DEVELOPING SECONDARY TEACHERS’ UNDERSTANDING OF SCIENTIFIC AND ENGINEERING PRACTICES FROM THE NEXT GENERATIONS SCIENCE STANDARDS IN THE CONTEXT OF CLIMATE CHANGE
During the first half of the PD, teachers investigated the following socio-scientific issue: To what extent should we build and/or rebuild coastal communities? Teachers also investigated the following scientific problem: To what extent are coastal communities at risk due to climate change? During this activity, teachers modeled the diverse ways in which scientists conduct their work (e.g. scientific practices). For instance, to respond to the above question(s), teachers were required to collect multiple lines of evidence (e.g. melting of terrestrial-based ice sheets) to construct working hypotheses (e.g., sea-level will rise 5 meters over the next 50 years). Teachers also investigated the costs of rebuilding in order to respond to the socio-scientific issue.
During the last half of the PD, teachers investigated solutions to mitigate the amount of CO2that is emitted into the atmosphere. Employing engineering practices can solve these real-world global problems. For instance, teachers constructed possible solutions to develop more efficient wind turbines in order to reduce our reliance of burning of fossil fuels to generate electricity. This activity utilized the problem-based learning (PBL) instructional method. Teachers brainstormed possible solutions to the problem, researched the problem, and decided on the best solution to construct a better turbine (e.g. redesigning wind-turbine blades). Teachers constructed and tested their turbine, too.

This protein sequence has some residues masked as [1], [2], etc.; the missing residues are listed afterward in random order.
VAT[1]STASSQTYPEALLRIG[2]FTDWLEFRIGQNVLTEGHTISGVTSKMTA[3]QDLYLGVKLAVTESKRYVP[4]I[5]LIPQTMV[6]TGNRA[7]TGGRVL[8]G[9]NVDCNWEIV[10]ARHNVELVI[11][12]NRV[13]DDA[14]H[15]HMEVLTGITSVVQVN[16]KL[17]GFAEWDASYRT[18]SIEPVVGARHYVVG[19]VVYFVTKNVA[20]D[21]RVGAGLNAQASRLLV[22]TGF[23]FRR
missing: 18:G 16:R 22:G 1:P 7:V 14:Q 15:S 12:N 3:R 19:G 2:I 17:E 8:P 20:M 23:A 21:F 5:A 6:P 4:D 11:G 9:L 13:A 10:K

To assess teachers’ content knowledge, they took two content pre- and post-tests and created their own STEM unit that embedded both scientific and engineering practices. The design of this research project and the outcomes from this study will be shared.